Auckland Airport half year profit plunges 80 per cent [NZH, 18/02/21]
Auckland International Airport said Covid-19 travel restrictions were responsible for an 80.9 per cent decline in its net profit to $28.1 million for the six months to December 31.
The company, in its earnings outlook for the full year to June 30, said it expects to report a net loss of between $35m and $55m.
Revenue for the six months fell by 64.9 per cent to $131.5m and its operating profit dropped by 68.4 per cent to $88.2m.
The company’s earnings per share fell by 84.1 per cent to 1.91 cents.
Auckland Airport said its net underlying loss for the half came to $10.5m.
The closure of the New Zealand border from March 20, 2020, to all but New Zealand citizens and permanent residents has had a significant impact on international services, the company said.
Chief executive Adrian Littlewood said the timing of the recovery would remain uncertain in the coming five months of the 2021 financial year.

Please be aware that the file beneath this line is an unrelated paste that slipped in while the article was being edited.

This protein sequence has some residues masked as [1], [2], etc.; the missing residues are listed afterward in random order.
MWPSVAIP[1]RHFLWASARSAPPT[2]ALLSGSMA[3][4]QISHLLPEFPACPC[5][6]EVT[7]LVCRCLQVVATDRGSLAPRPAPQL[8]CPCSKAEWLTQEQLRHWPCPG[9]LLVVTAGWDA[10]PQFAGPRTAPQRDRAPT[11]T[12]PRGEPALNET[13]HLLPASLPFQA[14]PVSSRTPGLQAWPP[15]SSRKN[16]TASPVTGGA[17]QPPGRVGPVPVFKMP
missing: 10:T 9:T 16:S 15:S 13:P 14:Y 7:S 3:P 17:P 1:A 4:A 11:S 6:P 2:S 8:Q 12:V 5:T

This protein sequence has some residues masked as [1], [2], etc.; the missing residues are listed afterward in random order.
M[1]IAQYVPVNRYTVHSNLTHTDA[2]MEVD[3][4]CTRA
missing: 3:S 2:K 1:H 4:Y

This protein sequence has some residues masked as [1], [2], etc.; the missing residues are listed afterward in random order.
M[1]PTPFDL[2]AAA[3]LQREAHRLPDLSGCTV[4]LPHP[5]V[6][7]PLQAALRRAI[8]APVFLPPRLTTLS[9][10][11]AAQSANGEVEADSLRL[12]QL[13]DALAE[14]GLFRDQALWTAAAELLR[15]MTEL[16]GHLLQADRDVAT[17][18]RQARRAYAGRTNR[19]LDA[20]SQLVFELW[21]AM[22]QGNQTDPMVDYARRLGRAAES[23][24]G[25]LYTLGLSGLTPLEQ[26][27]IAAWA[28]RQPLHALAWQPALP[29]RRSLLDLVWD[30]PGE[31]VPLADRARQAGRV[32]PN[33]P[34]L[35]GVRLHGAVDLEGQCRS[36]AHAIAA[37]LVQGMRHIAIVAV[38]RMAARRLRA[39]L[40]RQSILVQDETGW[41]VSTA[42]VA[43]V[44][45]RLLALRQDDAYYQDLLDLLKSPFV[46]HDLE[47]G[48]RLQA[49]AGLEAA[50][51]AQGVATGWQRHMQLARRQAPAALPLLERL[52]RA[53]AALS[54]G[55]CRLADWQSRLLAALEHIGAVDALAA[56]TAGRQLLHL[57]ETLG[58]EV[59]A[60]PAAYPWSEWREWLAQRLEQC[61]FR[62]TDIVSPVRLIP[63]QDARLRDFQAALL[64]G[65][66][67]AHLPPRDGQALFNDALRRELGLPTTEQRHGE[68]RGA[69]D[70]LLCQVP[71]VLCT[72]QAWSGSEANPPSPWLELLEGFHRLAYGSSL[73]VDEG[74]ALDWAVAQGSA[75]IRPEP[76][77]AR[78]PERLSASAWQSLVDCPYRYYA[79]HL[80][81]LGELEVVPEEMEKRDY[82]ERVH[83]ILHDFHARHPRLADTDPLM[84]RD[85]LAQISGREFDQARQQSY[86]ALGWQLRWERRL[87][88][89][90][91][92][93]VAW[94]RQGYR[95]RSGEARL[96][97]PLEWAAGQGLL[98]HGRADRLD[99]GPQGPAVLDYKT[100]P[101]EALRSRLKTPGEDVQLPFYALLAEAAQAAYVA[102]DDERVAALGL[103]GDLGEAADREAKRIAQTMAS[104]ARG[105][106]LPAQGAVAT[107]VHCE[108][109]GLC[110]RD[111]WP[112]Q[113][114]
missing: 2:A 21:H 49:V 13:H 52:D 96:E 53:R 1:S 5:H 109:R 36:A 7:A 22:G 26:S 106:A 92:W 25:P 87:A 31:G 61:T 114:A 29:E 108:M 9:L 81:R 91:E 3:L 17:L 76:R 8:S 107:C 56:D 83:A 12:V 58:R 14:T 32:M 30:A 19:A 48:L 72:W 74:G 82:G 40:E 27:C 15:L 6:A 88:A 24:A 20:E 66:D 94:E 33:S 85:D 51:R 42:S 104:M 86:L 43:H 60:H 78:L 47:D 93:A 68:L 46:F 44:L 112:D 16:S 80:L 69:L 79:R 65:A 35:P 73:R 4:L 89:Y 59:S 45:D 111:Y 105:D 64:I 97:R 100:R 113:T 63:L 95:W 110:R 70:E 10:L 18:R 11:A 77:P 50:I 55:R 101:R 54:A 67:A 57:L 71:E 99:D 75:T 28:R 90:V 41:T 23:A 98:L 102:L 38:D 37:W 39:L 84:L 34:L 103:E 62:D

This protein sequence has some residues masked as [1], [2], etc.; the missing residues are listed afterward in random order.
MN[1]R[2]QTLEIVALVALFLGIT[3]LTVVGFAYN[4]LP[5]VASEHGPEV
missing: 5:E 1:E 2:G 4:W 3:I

“While we have already seen a partial recovery of domestic travel and the opening of one-way quarantine free travel to Australia, our recovery path is strongly linked to two-way quarantine free trans-Tasman travel,” said in a statement.
Auckland Airport is reducing its capital expenditure guidance for the 2021 financial year to between $200m and $230m the company continues to take a measured approach to capital expenditure, Littlewood said.
Chair Patrick Strange said the first half of the 2021 financial year had continued to be a challenging time for both the company and the wider aviation industry.
“While we were pleased to see domestic travel starting to rebuild, international travel has remained at very low levels,” he said.
Over the six months, the total number of passengers decreased to 2.8m, down 73.4 per cent on the previous six-month period a year earlier.
Domestic passengers fell 44.6 per cent to 2.6m, and international passengers decreased 96.8 per cent to 187,003.
Core operating expenses were reduced by $33m, or 34 per cent, in the six months
The company also scaled back its significant infrastructure expansion programme while continuing to focus on upgrading critical infrastructure assets such as runways and roads.
Nevertheless, the lower number of passengers, especially international and transit passengers, resulted in significant decreases to the airport’s key aeronautical, retail and transport income.
Revenue from its hotel operations and its investment in Queenstown Airport also declined.